I’ve given this a lot of thought recently because I noticed that when my friend people are around, it’s a lot easier for me to interact with a group. Most of the people I consider friends are people that know my overwhelm and are still attentive to our individual connection while in a group. I’m not sure whether or not this is a conscious thing that my friends do, but I so appreciate that because I’m often quiet when there are a lot people—not because I feel shy or because I have nothing to say, it’s because in that moment with the voices and the movement and the energy, I get that feeling best described as: when you have a lot to do and can’t seem to do anything.

I think it’s important to mention that the length of time I can spend with another person before I start to feel agitated (for the lack of a better word) varies.

There are people that I can’t be around for 10 minutes without walking away and there are other people that I can give a few hours to. I can count on my fingers and toes the people that I can spend days with and I can count on one hand the people that I don’t need to set a time limit for.

Because this note is about my introversion and how that effects me socially, I’ll leave out other sensitivities and drives from this musing. What I will say is, though it isn’t the only thing at play in my decisions, it is part of my deepest nature and something that I need to give space to in my life. I’m constantly learning how that works because it’s a little different in every situation. I can go from being comfortable and chatty one minute to totally silent and awkward the next—actually this happens all. the. time. and it isn’t something I’m trying to overcome.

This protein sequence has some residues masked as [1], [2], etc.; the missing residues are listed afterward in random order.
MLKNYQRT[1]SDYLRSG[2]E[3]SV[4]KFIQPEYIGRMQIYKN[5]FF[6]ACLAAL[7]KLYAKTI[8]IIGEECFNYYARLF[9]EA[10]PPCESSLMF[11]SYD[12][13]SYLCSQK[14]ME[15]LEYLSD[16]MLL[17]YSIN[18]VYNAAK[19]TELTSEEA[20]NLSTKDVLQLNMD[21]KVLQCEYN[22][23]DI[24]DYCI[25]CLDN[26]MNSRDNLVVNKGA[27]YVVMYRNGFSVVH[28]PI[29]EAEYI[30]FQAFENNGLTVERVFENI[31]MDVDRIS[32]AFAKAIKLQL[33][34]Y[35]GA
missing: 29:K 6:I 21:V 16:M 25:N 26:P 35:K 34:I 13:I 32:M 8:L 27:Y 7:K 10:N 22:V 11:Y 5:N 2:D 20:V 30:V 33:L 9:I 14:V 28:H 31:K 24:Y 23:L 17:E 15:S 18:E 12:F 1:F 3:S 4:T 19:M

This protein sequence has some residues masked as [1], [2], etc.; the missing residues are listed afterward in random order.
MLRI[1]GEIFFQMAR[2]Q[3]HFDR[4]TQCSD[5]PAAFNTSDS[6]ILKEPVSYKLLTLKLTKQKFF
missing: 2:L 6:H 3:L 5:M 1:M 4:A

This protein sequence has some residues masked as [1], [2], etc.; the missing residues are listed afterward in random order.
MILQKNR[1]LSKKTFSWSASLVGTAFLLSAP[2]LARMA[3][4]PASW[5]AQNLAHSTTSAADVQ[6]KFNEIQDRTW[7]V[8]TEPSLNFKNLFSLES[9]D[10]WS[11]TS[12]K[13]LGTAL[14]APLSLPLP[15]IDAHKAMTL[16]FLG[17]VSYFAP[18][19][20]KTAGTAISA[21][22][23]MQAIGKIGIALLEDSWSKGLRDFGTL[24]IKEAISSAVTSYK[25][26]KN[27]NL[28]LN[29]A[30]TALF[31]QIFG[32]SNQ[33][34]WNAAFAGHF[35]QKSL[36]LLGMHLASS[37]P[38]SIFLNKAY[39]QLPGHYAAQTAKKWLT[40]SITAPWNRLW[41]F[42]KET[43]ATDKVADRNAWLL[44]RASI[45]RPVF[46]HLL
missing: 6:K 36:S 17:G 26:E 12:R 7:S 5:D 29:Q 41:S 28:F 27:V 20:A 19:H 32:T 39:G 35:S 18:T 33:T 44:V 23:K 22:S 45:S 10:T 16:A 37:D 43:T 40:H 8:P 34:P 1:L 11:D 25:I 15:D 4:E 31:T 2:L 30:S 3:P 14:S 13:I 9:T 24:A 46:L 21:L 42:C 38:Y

So if you see me at a party and I’m by myself at the fire or playing with the dog or just sitting quietly in the group, it’s because I’m a little overwhelmed. Eye contact or a hug (please ask first) or a quiet conversation is great (ask me a question other than “how are you?”) because if I didn’t want to be there, I would leave.

Know that if I ask you to play with me, I’m asking because I want to see your face and hear your voice. Not that I think this should make you feel pressured or blessed or whatever, but it is entirely possible that I won’t hear another human voice that day, at least not one I’ve specifically asked after.

If you invite me somewhere and I tell you no because I’m going to read or put oil on my head or something, it’s not because I don’t like you—FYI I would tell you if I don’t like you—it’s probably because I need some space. I am working on getting better about being honest when I need space.

What I really want from this rare, clear message [inner wench, loudly: “what, they don’t understand the poetry?”] is to be understood, and to understand it a bit better. I haven’t been particularly skilled at explaining this side of me when I’m in it so I have been spending time thinking on it and this was the method that came for sharing.

If you actually read this, thanks, it means a lot that you’d read 2.5 pages of something so personal to me. As always, I welcome questions and comments but please be respectful.

 

with love,
Aubrey

1 Comment

  1. I remember you running up to me once when you had a crowd over and yelling Deeeeej and threw your arms around me. It felt special then and after reading this…. well…. I am touched. : )